The petitioner is registered as a dealer under the Delhi Service Tax Act, and is engaged in, amongst others, trading and importing of hand held walkie-talkie sets. The petitioner has filed this petition impugning
2. The petitioner asserts that it imports walkie-talkie sets only for supply to the Police and the other Government Security Departments across India. A consignment of these walkie-talkies is imported from M/s JVC Kenwood Corporation, Japan and dispatched to Bangalore Airports Custom Authority from Singapore Airport. The petitioner has obtained clearance from the Customs Authority after paying applicable IGST and basic customs duty as provided in the Bills of Entry. However, the present dispute is because the CTO has commenced proceedings under section 129 of the KGST Act culminating with the impugned orders after the Commercial Tax Officer (Vigilance-40), Bengaluru (for short, ‘the CTO’) detained one of the vehicles viz., the vehicle bearing bearing Registration No KA-04-AB-9470 (for short, ‘the vehicle’) hired by the petitioner for transportation of these walkie-talkie sets (for easy reference, ‘the consignment’).
3. According to the CTO, the driver on interception of the Vehicle could produce only two Commercial Invoice copies and two Delivery Challan copies but could not furnish the prescribed e-way bills. The consignment could not have been moved without generating e-way Bills in view of the provisions of Rule 138 of the Karnataka Goods and Services Tax Rules, 2017 (for short, ‘the KGST Rules’) and the subsequent Notification No. FD 47 CSL 2017 Bengaluru dated 06.09.2017. Therefore, the consequences under Section 129 of the KGST Act would have to follow. As such, the CTO on physical verification and issuance of Form GST MOV-02 as well as recording Form GST MOV-04 has detained the Vehicle issuing order of detention in Form GST MOV-06 which is served on the person-in-charge of the Goods on 09.02.2019. Subsequently, the CTO has served notice in Form GST MOV5 07 by affixture on the vehicle after drawing mahazar because the driver, the person-in-charge, refused to accept such notice.
4. The proceedings in JCCT(VIG)/CTO(VIG)- 40/SRS/INS-16/2018-19 is with regard to the transportation of the consignment without e-way bills in the vehicle, and the other proceedings in JCCT (VIG)/CTO(VIG)-40/SRS/INS- 15/2018-19 relates to the vehicle bearing registration No. KA 02 AG 9261, and there is no dispute that notice in Form GST MOV-07 is issued by the CTO even in respect of this other vehicle bearing registration No. KA 02 AG 9261 after issuance of the required endorsements in the prescribed Forms.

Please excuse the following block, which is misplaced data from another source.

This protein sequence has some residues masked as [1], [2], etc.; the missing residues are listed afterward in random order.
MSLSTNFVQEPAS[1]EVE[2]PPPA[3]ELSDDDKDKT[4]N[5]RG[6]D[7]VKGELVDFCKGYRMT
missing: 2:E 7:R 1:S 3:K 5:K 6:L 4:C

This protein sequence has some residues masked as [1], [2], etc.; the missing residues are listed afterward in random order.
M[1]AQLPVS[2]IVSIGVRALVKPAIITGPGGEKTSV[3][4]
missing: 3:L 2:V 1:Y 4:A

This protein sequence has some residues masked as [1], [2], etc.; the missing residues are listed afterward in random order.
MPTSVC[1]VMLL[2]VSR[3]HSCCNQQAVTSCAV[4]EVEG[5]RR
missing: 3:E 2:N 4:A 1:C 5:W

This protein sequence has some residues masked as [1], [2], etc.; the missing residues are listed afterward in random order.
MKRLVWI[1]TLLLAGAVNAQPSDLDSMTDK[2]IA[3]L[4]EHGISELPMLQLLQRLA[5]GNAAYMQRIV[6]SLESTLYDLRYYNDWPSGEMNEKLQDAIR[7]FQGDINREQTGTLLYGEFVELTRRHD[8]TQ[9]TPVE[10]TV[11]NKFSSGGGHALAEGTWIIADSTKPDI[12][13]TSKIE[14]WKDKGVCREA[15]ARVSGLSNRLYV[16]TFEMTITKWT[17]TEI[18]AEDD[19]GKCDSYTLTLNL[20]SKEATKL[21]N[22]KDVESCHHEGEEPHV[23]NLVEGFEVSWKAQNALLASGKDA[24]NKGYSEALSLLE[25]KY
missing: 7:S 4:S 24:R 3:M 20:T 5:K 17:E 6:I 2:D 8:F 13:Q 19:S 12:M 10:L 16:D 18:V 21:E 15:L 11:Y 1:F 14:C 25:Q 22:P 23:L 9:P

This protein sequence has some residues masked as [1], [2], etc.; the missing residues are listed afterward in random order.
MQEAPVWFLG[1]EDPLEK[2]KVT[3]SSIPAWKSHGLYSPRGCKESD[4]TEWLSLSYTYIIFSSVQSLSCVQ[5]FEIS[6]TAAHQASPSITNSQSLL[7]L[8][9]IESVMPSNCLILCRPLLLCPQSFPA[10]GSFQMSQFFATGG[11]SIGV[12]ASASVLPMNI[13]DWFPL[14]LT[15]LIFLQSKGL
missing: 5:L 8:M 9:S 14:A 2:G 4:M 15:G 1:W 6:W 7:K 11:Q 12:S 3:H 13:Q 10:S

5. The petitioner has filed its response dated 08.02.2019 with the Joint Commissioner of Commercial Taxes (Vigilance), Bengaluru placing on record inter alia that the CTO intercepted the vehicle within 3-4 km of Bangalore Airport Customs Office. The driver of the vehicle, because he got the clearance early and everything was found correct, left the premises before the e-way bills were generated. However, the e-way bills were generated before interception. The error is bona fide and unintentional and there was no intention to evade tax. The petitioner’s authorised persons and advocates have also subsequently filed a detailed response stating that e-way bills for the consignment were generated between 3:06 p.m., and 3:12 p.m., and before these e-way bills could be transferred to the driver, the CTO intercepted the vehicle. The Endorsements are served on the driver of the vehicle at about 4:15 p.m. and there is a possibility that the time of interception is wrongly mentioned as 2:15 p.m. The petitioner’s authorised persons and advocates have also filed further reply to the notice in Form GST MOV-07 enclosing an affidavit of the person in charge of the consignment which is an elaboration of the earlier response.
6. The CTO has not accepted the petitioner’s response being of the opinion that the vehicle was intercepted at 2:45 p.m., and e-way bills were not generated before the commencement of the movement of the vehicle. The CTO has concluded that the driver’s statement that he left the Bangalore International Airport at around 3:15 p.m. due to VIP movement and that the Endorsements were served at the premises of CTO Enforcement Office, Devanahalli at 4:15 p.m. cannot be believed because the “Good’s delivery place” and the “Passengers boarding/de-boarding places” at the Airport are different. The details maintained by M/s Menzies Aviation Security show that the vehicle entered airport for loading at 2:12 p.m. and exited at 2.33 p.m and therefore the driver’s (Person-in-charge) statement that he left the Airport premises at 3:15 p.m., cannot be accepted. The CTO has consequentially issued the impugned Orders under Section 129(3) of the KGST Act demanding tax and penalty as contemplated under Section 129(1)(a) of the CST Act.